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Tuesday, March 5, 2019

Singer-Songwriter Graham Nash, Who Plays the Akron Civic on March 16, Says He Hopes to See 'More Love, More Inflammation, More Courage' in Music

Posted By on Tue, Mar 5, 2019 at 5:18 PM

click to enlarge AMY GRANTHAM
  • Amy Grantham
Graham Nash, 77, wrote “Teach Your Children” back when Crosby, Stills, and Nash still had Neil Young on board (which was only about a 20-month period all together).

When it was released in March 1970, it quickly became a Top 20 single. The song was featured on the CSNY album Déjà Vu.

Ironically, "déjà vu" describes the feeling Nash had watching his brand of protest music become applicable again a half century later.

Last fall, he decided to release a new video for the nearly 50-year-old track after feeling inspired by the Parkland survivors’ activism and watching two million people join the “March for Our Lives” protest across the country last year.



The emotionally-charged animated video (created by artist Jeff Scher) draws an eerie parallel between the 1960s anti-war and civil rights movements and the new wave of protests since the 2016 presidential election.

The video bounces from black and white scenes of 1960s protests like Martin Luther King Jr. at the 1963 March on Washington and the Kent State shootings to color images of the current era of protest with scenes of the “March For Our Lives” and “Black Lives Matter” marches.

The two-time Rock and Roll Hall of Fame inductee and Grammy-winner will bring his current tour dubbed an Intimate Evening of Songs and Stories with Graham Nash to the Akron Civic Theatre at 8 p.m. on Saturday, March 16. In this recent phone interview, he speaks about the current political climate.

I read that you like playing small theaters, like this show in Akron, because it’s important to you to make a personal connection with your audience.
Yeah, and also, you know, for people that enjoy music but don’t write music, the art of songwriting is kind of mysterious to them. That’s why sometimes before or after I sing a song I tell 'em where my head was at when I wrote it because they are dying to know how did “Our House” come to me. [Fans often ask,] "How did 'Teach Your Children' come to you? How did 'Military Madness' come to you?" People are really interested in the actual creative process, and I find that very interesting.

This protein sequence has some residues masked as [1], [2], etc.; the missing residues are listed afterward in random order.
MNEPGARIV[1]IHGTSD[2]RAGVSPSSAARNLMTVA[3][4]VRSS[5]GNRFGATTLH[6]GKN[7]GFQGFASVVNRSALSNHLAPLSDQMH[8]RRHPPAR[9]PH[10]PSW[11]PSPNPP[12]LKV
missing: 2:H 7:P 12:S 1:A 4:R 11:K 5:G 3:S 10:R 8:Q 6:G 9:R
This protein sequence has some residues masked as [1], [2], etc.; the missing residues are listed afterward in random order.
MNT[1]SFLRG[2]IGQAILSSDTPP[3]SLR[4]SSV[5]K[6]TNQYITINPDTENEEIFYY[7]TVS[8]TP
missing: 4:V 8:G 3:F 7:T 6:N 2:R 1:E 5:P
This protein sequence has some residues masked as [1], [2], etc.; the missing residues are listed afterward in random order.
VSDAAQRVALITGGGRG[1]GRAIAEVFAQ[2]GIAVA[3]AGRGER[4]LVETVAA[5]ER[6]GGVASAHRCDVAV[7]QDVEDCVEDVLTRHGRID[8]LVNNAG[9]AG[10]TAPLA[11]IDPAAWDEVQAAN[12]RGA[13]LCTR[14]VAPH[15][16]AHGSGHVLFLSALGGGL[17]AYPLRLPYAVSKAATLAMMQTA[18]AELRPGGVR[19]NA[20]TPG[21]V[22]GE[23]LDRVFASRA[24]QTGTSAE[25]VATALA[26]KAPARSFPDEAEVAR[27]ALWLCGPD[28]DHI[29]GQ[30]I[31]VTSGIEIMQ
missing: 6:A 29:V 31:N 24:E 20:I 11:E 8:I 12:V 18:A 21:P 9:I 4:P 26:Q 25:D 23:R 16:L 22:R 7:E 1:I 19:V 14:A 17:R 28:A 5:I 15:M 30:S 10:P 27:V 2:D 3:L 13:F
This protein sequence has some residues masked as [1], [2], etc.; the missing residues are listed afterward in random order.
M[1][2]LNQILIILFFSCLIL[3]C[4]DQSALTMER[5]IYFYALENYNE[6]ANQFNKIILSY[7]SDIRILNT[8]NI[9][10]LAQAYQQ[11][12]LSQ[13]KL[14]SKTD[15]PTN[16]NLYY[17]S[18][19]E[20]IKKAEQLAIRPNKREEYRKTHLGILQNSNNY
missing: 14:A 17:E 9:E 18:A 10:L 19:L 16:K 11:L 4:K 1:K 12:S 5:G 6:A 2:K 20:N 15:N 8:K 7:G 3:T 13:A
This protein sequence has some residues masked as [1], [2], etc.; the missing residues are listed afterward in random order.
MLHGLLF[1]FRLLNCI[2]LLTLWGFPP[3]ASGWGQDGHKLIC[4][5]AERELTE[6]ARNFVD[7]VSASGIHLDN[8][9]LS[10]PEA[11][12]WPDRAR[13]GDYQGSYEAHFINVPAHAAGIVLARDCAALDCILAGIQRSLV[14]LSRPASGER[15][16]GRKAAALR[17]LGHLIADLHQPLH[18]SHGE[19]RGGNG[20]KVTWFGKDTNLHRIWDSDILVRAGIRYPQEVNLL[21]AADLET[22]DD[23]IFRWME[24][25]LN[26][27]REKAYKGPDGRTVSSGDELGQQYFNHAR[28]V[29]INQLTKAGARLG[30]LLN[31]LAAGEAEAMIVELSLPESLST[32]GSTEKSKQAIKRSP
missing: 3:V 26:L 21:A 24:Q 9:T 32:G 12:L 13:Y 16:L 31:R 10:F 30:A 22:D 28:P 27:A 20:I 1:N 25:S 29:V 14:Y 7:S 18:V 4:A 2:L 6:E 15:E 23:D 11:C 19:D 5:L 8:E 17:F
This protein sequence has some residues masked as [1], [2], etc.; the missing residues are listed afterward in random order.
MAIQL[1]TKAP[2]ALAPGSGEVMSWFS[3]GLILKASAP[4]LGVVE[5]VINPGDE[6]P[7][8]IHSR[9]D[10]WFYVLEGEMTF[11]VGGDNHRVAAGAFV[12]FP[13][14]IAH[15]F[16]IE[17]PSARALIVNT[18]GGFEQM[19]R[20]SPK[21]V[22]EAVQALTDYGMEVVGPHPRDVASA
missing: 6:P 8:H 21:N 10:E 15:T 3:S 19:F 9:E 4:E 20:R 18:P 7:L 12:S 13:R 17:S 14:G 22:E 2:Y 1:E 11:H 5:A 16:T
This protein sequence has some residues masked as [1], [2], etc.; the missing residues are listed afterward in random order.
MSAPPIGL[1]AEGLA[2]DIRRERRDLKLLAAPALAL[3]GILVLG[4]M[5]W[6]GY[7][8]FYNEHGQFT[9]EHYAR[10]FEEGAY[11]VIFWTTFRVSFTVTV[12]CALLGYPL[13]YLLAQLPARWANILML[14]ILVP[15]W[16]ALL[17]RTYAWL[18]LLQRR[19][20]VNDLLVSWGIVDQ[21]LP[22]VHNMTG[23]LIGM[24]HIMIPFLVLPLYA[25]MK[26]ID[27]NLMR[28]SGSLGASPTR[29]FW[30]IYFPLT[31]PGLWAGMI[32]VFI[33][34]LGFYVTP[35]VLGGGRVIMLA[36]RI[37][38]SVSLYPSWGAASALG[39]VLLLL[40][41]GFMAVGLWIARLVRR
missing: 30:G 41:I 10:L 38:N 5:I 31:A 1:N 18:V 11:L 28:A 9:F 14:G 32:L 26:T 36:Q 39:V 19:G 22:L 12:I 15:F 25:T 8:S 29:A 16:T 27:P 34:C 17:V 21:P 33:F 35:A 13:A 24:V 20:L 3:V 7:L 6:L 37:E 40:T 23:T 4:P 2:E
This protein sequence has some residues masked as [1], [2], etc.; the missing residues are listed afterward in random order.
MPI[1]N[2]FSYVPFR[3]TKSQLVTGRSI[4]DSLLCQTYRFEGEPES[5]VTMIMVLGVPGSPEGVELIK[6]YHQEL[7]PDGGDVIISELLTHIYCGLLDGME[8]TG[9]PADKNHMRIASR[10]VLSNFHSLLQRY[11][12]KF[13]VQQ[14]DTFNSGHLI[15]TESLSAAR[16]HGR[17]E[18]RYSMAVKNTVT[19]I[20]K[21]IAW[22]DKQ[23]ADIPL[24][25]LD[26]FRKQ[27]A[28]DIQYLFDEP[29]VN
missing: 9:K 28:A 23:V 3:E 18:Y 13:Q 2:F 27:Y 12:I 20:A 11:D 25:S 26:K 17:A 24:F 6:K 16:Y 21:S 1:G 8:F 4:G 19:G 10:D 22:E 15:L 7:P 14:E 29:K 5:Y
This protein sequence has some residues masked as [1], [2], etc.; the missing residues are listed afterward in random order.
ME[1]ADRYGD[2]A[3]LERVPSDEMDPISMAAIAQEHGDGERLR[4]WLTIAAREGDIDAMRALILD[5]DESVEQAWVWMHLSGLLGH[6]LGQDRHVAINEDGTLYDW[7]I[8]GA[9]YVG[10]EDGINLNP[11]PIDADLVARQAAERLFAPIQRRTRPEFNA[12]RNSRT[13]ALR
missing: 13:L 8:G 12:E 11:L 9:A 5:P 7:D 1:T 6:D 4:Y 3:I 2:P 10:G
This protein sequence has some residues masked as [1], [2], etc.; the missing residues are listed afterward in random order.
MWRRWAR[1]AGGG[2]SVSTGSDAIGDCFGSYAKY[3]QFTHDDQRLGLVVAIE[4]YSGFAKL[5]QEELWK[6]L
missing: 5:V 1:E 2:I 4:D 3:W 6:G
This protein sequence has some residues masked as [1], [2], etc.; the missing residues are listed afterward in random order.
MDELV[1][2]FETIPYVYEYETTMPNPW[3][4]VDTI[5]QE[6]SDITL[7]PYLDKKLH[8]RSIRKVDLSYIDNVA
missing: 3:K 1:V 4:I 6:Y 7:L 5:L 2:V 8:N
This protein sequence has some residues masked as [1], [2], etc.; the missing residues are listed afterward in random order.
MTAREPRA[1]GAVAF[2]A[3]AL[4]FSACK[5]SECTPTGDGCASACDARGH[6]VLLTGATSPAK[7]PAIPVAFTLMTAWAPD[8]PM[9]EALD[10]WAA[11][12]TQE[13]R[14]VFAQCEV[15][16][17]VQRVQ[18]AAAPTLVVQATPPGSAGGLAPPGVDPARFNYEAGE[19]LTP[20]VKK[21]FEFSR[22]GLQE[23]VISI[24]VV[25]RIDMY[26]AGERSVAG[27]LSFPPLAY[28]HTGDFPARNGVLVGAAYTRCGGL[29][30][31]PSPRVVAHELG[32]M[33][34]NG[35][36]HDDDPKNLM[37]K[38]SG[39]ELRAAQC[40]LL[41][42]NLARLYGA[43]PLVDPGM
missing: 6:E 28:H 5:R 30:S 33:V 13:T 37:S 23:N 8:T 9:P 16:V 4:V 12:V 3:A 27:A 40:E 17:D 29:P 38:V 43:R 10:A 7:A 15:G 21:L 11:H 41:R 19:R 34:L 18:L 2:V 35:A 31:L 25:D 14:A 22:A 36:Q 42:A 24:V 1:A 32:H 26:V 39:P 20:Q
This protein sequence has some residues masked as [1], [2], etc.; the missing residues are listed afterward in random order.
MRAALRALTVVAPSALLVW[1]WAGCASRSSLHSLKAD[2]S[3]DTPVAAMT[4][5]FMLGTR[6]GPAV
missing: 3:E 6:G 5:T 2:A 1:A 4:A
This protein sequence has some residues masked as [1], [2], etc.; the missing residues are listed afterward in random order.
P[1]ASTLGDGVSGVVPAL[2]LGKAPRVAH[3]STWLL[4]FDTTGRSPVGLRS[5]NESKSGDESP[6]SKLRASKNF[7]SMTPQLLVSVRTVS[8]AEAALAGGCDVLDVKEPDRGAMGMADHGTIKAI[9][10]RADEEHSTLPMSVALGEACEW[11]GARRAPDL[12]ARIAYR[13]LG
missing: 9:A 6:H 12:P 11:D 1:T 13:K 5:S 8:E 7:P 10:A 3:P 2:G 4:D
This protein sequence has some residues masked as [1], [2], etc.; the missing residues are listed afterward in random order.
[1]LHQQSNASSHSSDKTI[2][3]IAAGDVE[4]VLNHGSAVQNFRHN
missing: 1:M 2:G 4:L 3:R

So, shows like these are your opportunity to share some of those insights?
Absolutely. A couple of the things that I need from audiences is, first of all, they need to know that I want to be there to make music for them. I’m not gonna phone it in; I’m not gonna do any less than my absolute best. I need them to know that I wannna be there, and secondly — and probably most importantly — I wanna see ‘em smiling on their way out. That’s when I know I’ve done my job.

What kind of set can we expect from an intimate show like this? How do you decide what to include?
Well, I’ve written several hundred songs, so it gets to be difficult, but I do know what people expect to hear. They expect to hear “Our House,” and they expect to hear “Teach Your Children," so I know what those are, but my audience has always expected that they may hear a song that was written that morning. It happened when Michael Brown got killed in Ferguson. [Songwriter] Shane Fontayne and I wrote a song that morning, and we played it that night. My audiences expect that. So, what they will get is a broader range of music that stretches all the way from the Hollies all the way through to today.

I want to talk about the video you released last year for 1970’s “Teach Your Children.” I must say it was haunting.
What I realized when I saw what happened in Parkland in Florida with that school shooting was that the students that were left alive have tremendous passion. They’re going around the country registering people to vote. They’re encouraging people not to vote for politicians that take money from the NRA or the gun lobby and it’s a tremendous amount of energy. In “Teach Your Children” in the first part, I say “teach your children well,” but in the second part of the song, I say, “teach your parents well.” There’s a lot we can learn from these kids. These kids are not gonna let this issue die. They’re gonna completely get into it more. I mean that guy David Hogg, [he’s] so expressive in terms of his thought processes about what’s going on. I can definitely see that kid going into politics.

How does it feel for a song you wrote 50 years ago to so closely match current events?
I feel two ways about it. First of all, I’m really pleased that music has lasted all this long, but secondly, it’s a pain in the ass to have to keep singing “Immigration Man,” which I wrote 50 years ago. Why is immigration not relevant today? Is “Military Madness” not relevant today? I wrote that song about my father going off to World War II, for God’s sake. We don’t seem to have learned much.

The “Teach Your Children" video also featured a snippet of what happened at Kent State. The 50-year anniversary of the May 4, 1970 shootings is coming up next year. Any thoughts?